Be sure that the camp you choose for your child is ready to handle any medical emergencies. The AAP recommends that all camps have policies and procedures to deal with medical emergencies. Your child’s camp should meet these requirements:
Ready to Treat Common Camp Illnesses
Any camp you consider should be knowledgeable in treating the illnesses that most commonly plague campers, including:
Eager to Answer All Your Questions
The Better Business Bureau gives these tips for finding a camp that is right for you and your child:
If the answers to these questions do not satisfy you, considering choosing another camp for your child.
Committed to Keeping Your Child Healthy While at Camp
The AAP recommends that all camps provide a healthy diet for campers. Camps should follow the federal guidelines for school nutrition. Water for drinking should be available for campers throughout the day. Sugary drinks, including sports drinks, should be limited. Also, campers should get at least 30 minutes of physical activity every day—though most will get much more!
Camp can be a great experience for you and your child. Be sure to do your homework to make sure you are choosing a camp that is a good fit for you and your child. When you are confident that you have chosen the right camp and that your child is ready, you can send them off with peace of mind!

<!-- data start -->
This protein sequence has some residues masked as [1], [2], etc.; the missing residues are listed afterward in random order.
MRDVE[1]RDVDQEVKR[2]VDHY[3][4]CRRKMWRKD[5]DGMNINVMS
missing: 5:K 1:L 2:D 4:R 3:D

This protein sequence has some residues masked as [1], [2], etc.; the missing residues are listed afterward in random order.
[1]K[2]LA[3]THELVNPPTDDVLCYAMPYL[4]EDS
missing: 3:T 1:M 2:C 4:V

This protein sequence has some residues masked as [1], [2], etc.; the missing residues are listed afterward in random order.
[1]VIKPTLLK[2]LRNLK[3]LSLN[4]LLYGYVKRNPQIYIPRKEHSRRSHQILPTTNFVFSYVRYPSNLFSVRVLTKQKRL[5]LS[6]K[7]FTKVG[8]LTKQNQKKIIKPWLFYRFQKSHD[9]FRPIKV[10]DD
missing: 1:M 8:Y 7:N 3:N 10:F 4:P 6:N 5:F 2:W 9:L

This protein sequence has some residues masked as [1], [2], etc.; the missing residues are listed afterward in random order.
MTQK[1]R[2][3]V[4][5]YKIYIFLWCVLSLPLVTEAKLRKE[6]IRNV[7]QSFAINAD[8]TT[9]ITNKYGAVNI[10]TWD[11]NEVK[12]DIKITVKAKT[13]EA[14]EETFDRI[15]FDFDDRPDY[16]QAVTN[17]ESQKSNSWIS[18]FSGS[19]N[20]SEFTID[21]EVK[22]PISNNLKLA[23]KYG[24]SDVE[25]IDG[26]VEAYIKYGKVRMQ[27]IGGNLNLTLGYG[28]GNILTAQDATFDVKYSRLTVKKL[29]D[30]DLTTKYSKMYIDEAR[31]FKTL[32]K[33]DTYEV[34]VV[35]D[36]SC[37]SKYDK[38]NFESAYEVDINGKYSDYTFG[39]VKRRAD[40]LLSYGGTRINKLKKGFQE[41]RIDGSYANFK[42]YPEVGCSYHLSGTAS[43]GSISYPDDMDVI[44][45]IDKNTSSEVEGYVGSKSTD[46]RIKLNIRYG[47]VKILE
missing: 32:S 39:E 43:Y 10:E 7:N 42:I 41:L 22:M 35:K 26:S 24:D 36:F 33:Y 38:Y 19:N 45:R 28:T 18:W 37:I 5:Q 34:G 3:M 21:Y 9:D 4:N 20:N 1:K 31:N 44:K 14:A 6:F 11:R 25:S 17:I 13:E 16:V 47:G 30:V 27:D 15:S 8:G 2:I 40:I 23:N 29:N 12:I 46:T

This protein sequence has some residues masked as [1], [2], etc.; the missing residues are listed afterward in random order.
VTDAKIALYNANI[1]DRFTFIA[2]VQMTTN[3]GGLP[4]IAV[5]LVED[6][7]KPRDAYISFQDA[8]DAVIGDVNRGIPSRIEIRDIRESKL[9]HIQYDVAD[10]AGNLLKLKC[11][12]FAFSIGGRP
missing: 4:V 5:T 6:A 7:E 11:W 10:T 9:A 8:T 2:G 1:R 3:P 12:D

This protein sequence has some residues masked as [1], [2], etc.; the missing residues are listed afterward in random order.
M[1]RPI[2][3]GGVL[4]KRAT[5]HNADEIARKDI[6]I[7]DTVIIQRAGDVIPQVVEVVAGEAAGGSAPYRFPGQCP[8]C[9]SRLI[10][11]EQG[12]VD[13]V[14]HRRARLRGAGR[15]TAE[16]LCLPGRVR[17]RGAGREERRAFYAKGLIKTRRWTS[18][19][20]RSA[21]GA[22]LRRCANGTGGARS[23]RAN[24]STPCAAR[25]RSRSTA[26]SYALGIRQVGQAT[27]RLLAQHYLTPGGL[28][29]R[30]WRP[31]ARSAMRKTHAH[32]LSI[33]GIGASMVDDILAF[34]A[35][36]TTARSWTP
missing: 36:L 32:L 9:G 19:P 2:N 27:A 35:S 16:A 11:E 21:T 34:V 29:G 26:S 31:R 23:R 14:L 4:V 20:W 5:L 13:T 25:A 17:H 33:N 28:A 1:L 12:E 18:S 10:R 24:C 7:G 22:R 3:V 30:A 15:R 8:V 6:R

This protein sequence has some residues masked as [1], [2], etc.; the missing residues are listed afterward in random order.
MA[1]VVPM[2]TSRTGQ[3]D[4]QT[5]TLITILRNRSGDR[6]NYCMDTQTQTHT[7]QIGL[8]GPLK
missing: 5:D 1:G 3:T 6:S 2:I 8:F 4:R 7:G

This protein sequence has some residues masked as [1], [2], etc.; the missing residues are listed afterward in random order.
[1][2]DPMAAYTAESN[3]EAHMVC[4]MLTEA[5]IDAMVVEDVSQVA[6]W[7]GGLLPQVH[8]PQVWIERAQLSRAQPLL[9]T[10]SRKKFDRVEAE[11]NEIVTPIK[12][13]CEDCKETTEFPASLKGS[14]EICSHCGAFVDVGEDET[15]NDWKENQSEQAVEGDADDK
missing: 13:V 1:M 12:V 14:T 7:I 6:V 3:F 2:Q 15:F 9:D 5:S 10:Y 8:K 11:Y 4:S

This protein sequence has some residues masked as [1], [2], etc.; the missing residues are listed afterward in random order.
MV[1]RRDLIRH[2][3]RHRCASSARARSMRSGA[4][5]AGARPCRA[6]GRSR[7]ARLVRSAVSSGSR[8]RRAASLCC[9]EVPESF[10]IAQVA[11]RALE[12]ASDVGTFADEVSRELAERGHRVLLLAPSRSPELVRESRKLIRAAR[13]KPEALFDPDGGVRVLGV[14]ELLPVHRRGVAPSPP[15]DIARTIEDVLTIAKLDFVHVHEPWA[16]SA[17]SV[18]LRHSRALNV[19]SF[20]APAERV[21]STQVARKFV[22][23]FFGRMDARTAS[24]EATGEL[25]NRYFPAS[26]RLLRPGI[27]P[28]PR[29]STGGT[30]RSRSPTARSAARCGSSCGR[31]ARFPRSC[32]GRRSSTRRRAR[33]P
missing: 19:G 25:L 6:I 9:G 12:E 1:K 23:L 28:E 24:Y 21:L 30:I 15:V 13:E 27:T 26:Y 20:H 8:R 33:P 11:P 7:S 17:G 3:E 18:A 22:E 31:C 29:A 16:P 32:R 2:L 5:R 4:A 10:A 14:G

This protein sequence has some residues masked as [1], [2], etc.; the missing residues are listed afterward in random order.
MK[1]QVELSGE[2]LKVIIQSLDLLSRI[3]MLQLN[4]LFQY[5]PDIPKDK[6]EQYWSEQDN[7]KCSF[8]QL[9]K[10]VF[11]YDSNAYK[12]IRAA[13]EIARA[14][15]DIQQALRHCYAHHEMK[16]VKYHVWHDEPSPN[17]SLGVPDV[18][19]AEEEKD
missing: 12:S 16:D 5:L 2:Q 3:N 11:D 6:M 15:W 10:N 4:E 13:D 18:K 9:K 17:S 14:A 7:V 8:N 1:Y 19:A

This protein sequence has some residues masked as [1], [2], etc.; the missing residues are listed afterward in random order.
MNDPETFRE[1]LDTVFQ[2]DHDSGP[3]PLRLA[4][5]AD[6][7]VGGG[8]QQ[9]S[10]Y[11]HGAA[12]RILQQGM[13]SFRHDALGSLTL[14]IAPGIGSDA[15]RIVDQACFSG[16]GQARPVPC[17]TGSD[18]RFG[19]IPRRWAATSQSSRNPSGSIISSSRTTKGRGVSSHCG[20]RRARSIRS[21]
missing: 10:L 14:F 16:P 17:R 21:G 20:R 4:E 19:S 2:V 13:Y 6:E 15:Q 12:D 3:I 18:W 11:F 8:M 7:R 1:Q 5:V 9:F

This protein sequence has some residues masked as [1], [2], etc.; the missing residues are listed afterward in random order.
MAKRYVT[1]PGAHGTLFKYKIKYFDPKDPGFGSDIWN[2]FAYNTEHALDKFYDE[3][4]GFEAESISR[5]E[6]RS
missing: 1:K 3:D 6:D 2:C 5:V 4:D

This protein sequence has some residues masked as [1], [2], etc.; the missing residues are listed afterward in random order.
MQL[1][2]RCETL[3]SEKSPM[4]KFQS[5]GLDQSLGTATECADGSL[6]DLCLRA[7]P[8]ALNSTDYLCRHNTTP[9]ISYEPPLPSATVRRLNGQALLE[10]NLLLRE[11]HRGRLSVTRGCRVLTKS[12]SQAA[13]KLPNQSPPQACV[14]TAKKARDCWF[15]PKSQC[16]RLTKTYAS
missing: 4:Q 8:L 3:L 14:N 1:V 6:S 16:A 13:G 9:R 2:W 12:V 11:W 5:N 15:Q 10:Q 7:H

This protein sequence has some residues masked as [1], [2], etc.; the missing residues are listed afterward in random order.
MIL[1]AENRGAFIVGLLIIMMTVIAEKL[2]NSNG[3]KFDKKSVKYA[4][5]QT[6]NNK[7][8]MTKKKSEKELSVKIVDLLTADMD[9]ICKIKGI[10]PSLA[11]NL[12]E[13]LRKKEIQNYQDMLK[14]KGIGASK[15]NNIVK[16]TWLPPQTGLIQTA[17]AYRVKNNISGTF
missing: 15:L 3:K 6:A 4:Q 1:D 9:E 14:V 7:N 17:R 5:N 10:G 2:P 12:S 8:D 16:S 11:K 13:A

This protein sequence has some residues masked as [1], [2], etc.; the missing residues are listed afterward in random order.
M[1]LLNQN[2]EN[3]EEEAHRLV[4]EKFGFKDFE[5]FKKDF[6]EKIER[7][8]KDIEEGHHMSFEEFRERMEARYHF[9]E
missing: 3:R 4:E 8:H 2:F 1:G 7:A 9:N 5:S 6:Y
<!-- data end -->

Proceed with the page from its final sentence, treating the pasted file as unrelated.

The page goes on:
American Academy of Pediatrics
American Camp Association
Canadian Camping Association
Canadian Paediatric Society
AAP helps young campers stay safe and healthy. American Academy of Pediatrics Healthy Children website. Available at: http://www.healthy.... Published March 28, 2011. Accessed August 5, 2011.
BBB advises parents to check facilities, qualifications to ensure safe, rewarding camp experience for child. Better Business Bureau website. Available at: http://lima.bbb.or.... Published March 10, 2011. Accessed August 5, 2011.
Creating healthy camp experiences. Pediatrics. 2011;127:794-799.
Fun and safety—ACA camps set the standard. American Camp Association website. Available at: http://www.campparents.org/funsafety. Accessed August 5, 2011.
Gluten free camp a hit for kids with celiac disease. American Academy of Pediatrics Healthy Children website. Available at: http://www.healthy.... Published February 15, 2010. Accessed August 5, 2011.
Make summer camp safe for your food-allergic child. Kids With Food Allergies Foundation website. Available at: http://www.kidswithfoodallergies.org/resourcespre.php?id=146&. Published January 2010. Accessed August 5, 2011.
A partnership of caring—parents and camps join together. American Camp Association website. Available at: http://www.campparents.org/childprotection. Accessed August 5, 2011.
Sending your child with special needs to camp. Kids Health website. Available at: http://kidshealth.org/parent/system/ill/sending_child_camp.html. Updated November 2010. Accessed August 5, 2011.
When can I go to sleepaway camp? Kids Health website. Available at: http://kidshealth.org/kid/talk/when/when_camp.html. Updated May 2010. Accessed August 5, 2011.
Last reviewed August 2011 by Lawrence Frisch, MD, MPH